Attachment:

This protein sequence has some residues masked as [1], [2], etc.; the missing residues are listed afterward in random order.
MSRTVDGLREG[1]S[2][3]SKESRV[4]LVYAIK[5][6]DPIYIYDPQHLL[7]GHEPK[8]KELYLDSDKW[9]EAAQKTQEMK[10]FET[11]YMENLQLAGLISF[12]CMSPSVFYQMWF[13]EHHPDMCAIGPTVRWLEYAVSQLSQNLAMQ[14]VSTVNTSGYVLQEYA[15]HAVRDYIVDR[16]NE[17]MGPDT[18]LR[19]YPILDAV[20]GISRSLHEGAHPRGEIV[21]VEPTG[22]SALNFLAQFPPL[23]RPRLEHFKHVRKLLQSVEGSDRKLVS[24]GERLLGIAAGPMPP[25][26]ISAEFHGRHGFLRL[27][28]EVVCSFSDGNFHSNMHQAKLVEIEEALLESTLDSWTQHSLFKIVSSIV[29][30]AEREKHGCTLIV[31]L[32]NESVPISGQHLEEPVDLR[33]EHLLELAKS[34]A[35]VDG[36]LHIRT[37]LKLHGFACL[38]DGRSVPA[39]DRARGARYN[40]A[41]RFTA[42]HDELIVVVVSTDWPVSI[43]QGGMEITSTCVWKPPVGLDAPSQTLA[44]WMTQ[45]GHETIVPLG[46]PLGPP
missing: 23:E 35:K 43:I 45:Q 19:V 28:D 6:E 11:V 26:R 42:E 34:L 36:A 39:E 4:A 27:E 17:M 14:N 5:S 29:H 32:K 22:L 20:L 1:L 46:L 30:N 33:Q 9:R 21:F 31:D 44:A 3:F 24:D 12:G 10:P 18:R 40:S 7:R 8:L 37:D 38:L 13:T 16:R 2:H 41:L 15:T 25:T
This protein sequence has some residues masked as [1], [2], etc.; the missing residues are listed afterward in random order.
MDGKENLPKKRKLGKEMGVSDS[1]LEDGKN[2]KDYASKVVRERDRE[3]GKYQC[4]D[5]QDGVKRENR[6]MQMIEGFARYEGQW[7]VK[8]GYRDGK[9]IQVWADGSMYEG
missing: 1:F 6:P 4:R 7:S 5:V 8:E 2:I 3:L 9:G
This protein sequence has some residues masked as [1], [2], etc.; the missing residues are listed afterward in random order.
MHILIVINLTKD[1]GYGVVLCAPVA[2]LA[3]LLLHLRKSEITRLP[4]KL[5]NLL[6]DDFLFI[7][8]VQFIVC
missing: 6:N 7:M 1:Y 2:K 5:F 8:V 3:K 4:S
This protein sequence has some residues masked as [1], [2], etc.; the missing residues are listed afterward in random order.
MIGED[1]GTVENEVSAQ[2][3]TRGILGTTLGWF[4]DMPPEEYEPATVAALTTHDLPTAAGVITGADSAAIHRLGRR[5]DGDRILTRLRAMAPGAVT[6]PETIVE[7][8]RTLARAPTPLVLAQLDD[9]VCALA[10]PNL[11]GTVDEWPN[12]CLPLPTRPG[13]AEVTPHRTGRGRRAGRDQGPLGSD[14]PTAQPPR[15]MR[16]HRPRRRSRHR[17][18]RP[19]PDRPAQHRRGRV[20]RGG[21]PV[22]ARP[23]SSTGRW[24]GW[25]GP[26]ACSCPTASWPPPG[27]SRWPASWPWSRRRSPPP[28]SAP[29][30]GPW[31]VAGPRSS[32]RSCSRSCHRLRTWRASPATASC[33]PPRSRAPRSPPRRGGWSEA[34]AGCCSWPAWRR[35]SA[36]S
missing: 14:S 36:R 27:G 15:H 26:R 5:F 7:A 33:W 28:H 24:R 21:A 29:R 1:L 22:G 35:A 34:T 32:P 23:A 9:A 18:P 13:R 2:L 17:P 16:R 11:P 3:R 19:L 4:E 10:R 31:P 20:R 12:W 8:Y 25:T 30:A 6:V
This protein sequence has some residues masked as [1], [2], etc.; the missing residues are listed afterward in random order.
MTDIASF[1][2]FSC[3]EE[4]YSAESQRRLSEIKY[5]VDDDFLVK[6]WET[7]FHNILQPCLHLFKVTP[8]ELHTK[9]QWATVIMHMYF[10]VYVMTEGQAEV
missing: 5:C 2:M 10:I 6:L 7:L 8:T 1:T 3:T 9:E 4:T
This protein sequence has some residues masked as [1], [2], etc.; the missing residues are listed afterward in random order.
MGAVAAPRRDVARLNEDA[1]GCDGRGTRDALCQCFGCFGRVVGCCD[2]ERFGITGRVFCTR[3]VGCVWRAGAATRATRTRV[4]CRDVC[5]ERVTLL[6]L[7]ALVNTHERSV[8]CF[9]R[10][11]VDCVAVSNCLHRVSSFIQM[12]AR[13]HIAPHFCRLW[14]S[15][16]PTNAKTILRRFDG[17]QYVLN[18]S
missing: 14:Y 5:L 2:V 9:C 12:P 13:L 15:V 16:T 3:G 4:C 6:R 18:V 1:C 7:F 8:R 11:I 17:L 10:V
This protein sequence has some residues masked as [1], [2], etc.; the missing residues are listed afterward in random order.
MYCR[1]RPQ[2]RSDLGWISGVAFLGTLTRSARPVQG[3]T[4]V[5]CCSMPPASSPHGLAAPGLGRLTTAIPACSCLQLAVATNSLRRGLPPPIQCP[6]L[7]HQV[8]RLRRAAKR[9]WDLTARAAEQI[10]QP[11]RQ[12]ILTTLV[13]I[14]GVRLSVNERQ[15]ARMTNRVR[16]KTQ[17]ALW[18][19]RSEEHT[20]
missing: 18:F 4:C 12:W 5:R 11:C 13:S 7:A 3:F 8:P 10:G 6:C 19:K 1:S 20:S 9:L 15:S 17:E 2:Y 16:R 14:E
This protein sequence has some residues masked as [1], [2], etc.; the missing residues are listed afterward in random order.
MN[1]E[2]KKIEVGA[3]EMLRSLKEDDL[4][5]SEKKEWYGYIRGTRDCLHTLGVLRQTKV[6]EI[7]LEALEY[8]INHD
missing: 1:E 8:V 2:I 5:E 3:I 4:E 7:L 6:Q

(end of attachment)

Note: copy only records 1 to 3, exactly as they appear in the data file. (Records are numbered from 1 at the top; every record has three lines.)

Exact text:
This protein sequence has some residues masked as [1], [2], etc.; the missing residues are listed afterward in random order.
MSRTVDGLREG[1]S[2][3]SKESRV[4]LVYAIK[5][6]DPIYIYDPQHLL[7]GHEPK[8]KELYLDSDKW[9]EAAQKTQEMK[10]FET[11]YMENLQLAGLISF[12]CMSPSVFYQMWF[13]EHHPDMCAIGPTVRWLEYAVSQLSQNLAMQ[14]VSTVNTSGYVLQEYA[15]HAVRDYIVDR[16]NE[17]MGPDT[18]LR[19]YPILDAV[20]GISRSLHEGAHPRGEIV[21]VEPTG[22]SALNFLAQFPPL[23]RPRLEHFKHVRKLLQSVEGSDRKLVS[24]GERLLGIAAGPMPP[25][26]ISAEFHGRHGFLRL[27][28]EVVCSFSDGNFHSNMHQAKLVEIEEALLESTLDSWTQHSLFKIVSSIV[29][30]AEREKHGCTLIV[31]L[32]NESVPISGQHLEEPVDLR[33]EHLLELAKS[34]A[35]VDG[36]LHIRT[37]LKLHGFACL[38]DGRSVPA[39]DRARGARYN[40]A[41]RFTA[42]HDELIVVVVSTDWPVSI[43]QGGMEITSTCVWKPPVGLDAPSQTLA[44]WMTQ[45]GHETIVPLG[46]PLGPP
missing: 23:E 35:K 43:I 45:Q 19:V 28:D 6:E 11:V 26:R 42:E 34:L 36:A 39:E 4:A 27:E 17:M 14:N 5:S 29:H 32:K 22:L 20:L 1:L 46:L 30:N 33:Q 9:R 21:F 31:D 44:A 3:F 24:D 12:G 10:P 18:R 40:S 7:R 8:L 37:D 38:L 13:T 16:R 2:H 41:L 15:T 25:T
This protein sequence has some residues masked as [1], [2], etc.; the missing residues are listed afterward in random order.
MDGKENLPKKRKLGKEMGVSDS[1]LEDGKN[2]KDYASKVVRERDRE[3]GKYQC[4]D[5]QDGVKRENR[6]MQMIEGFARYEGQW[7]VK[8]GYRDGK[9]IQVWADGSMYEG
missing: 1:F 6:P 4:R 7:S 5:V 8:E 2:I 3:L 9:G
This protein sequence has some residues masked as [1], [2], etc.; the missing residues are listed afterward in random order.
MHILIVINLTKD[1]GYGVVLCAPVA[2]LA[3]LLLHLRKSEITRLP[4]KL[5]NLL[6]DDFLFI[7][8]VQFIVC
missing: 6:N 7:M 1:Y 2:K 5:F 8:V 3:K 4:S